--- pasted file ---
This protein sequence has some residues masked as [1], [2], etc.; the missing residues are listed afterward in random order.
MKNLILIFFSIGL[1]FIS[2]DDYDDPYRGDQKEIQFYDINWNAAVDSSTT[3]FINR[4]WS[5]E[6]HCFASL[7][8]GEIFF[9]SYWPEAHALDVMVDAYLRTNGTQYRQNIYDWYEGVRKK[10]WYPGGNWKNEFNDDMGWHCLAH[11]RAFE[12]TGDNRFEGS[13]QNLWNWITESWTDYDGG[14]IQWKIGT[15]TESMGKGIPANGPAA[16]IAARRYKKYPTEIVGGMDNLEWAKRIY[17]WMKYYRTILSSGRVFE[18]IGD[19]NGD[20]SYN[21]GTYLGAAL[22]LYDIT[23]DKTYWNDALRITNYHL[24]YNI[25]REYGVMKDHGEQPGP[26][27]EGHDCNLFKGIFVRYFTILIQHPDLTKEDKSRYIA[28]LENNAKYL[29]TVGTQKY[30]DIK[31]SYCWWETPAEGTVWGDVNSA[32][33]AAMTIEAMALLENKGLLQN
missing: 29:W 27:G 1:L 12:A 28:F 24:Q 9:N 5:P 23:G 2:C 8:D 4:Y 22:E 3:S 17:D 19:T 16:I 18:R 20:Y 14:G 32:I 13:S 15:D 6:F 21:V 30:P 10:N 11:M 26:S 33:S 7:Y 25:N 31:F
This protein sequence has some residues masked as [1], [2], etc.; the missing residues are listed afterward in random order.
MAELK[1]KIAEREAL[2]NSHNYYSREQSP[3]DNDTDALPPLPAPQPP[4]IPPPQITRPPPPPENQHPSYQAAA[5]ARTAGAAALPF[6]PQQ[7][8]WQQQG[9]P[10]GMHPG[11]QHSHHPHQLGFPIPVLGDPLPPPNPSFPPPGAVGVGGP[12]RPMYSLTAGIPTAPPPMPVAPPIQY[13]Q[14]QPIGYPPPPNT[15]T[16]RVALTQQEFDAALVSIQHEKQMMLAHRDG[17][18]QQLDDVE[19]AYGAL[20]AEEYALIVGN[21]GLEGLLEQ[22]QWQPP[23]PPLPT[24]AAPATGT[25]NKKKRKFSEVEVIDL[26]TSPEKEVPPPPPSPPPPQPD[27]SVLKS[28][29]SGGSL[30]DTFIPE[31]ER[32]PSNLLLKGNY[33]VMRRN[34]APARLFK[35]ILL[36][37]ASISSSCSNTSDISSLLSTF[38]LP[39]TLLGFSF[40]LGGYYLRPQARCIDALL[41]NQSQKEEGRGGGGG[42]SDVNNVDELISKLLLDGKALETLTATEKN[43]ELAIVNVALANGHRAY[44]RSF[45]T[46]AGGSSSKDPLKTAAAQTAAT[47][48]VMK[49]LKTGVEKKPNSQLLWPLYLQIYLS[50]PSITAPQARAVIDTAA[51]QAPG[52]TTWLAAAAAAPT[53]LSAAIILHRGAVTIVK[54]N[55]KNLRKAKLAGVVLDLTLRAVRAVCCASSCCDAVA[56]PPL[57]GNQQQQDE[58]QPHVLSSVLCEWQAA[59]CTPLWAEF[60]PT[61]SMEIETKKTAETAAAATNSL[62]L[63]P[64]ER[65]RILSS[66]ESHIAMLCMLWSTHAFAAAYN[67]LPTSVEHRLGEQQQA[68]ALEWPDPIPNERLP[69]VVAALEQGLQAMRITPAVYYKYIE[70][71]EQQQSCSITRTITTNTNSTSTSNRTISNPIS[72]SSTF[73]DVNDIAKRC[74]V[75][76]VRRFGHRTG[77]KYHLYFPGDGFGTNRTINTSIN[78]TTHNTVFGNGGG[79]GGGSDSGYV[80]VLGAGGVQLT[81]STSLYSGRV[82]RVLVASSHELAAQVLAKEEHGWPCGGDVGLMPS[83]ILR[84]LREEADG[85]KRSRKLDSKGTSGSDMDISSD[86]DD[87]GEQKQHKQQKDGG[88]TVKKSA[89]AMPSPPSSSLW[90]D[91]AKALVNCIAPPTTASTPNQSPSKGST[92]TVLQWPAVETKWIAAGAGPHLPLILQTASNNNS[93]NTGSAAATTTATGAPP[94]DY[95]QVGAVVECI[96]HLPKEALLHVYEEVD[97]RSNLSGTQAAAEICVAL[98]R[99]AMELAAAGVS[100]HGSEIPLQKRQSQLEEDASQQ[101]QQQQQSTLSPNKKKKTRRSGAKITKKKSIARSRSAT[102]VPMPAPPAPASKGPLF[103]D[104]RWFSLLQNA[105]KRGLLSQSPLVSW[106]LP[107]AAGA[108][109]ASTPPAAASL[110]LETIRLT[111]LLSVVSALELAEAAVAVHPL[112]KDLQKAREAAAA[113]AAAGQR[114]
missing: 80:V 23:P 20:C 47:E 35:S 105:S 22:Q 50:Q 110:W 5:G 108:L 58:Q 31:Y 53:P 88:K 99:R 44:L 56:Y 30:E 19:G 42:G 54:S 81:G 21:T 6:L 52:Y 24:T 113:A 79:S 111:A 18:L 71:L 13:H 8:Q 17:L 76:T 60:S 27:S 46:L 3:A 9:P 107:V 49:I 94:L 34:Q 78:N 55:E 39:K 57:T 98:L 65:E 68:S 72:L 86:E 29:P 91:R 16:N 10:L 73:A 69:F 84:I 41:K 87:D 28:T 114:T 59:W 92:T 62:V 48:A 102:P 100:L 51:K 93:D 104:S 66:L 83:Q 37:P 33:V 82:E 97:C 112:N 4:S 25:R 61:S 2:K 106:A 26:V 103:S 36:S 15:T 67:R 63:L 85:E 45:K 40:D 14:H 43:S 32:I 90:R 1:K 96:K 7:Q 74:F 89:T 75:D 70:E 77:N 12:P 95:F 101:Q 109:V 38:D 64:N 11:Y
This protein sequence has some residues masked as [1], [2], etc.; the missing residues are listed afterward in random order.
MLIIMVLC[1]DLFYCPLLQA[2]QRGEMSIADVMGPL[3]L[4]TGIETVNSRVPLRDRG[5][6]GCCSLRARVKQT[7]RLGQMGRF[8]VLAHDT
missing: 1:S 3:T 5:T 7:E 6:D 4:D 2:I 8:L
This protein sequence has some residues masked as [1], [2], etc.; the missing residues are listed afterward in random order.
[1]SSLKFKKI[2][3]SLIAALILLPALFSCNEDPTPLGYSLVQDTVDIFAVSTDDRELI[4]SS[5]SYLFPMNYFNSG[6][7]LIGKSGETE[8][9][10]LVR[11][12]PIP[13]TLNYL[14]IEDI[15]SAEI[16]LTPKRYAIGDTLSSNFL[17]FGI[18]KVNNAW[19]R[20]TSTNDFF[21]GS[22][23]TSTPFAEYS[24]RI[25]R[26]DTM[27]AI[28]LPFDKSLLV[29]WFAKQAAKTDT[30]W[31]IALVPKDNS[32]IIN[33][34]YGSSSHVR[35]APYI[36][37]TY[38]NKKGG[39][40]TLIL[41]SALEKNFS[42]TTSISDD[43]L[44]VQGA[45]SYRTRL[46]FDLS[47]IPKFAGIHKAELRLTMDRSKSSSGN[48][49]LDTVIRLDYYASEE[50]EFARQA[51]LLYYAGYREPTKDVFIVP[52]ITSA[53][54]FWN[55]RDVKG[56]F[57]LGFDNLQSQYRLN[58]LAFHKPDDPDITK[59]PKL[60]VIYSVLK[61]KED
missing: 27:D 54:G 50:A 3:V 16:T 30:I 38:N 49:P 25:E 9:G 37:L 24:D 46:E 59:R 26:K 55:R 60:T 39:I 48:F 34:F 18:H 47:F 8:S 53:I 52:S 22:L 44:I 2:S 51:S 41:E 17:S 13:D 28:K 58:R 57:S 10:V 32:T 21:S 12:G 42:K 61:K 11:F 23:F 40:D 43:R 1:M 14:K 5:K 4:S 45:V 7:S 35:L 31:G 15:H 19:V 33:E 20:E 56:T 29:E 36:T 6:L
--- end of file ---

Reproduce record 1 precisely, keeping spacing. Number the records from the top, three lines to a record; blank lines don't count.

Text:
This protein sequence has some residues masked as [1], [2], etc.; the missing residues are listed afterward in random order.
MKNLILIFFSIGL[1]FIS[2]DDYDDPYRGDQKEIQFYDINWNAAVDSSTT[3]FINR[4]WS[5]E[6]HCFASL[7][8]GEIFF[9]SYWPEAHALDVMVDAYLRTNGTQYRQNIYDWYEGVRKK[10]WYPGGNWKNEFNDDMGWHCLAH[11]RAFE[12]TGDNRFEGS[13]QNLWNWITESWTDYDGG[14]IQWKIGT[15]TESMGKGIPANGPAA[16]IAARRYKKYPTEIVGGMDNLEWAKRIY[17]WMKYYRTILSSGRVFE[18]IGD[19]NGD[20]SYN[21]GTYLGAAL[22]LYDIT[23]DKTYWNDALRITNYHL[24]YNI[25]REYGVMKDHGEQPGP[26][27]EGHDCNLFKGIFVRYFTILIQHPDLTKEDKSRYIA[28]LENNAKYL[29]TVGTQKY[30]DIK[31]SYCWWETPAEGTVWGDVNSA[32][33]AAMTIEAMALLENKGLLQN
missing: 29:W 27:G 1:L 12:A 28:F 24:Q 9:N 5:P 23:G 2:C 8:D 4:Y 22:E 3:S 17:D 19:T 16:I 18:R 20:Y 14:G 32:I 13:S 15:D 6:F 21:V 30:P 10:N 11:M 26:S 33:S 7:Y 25:N 31:F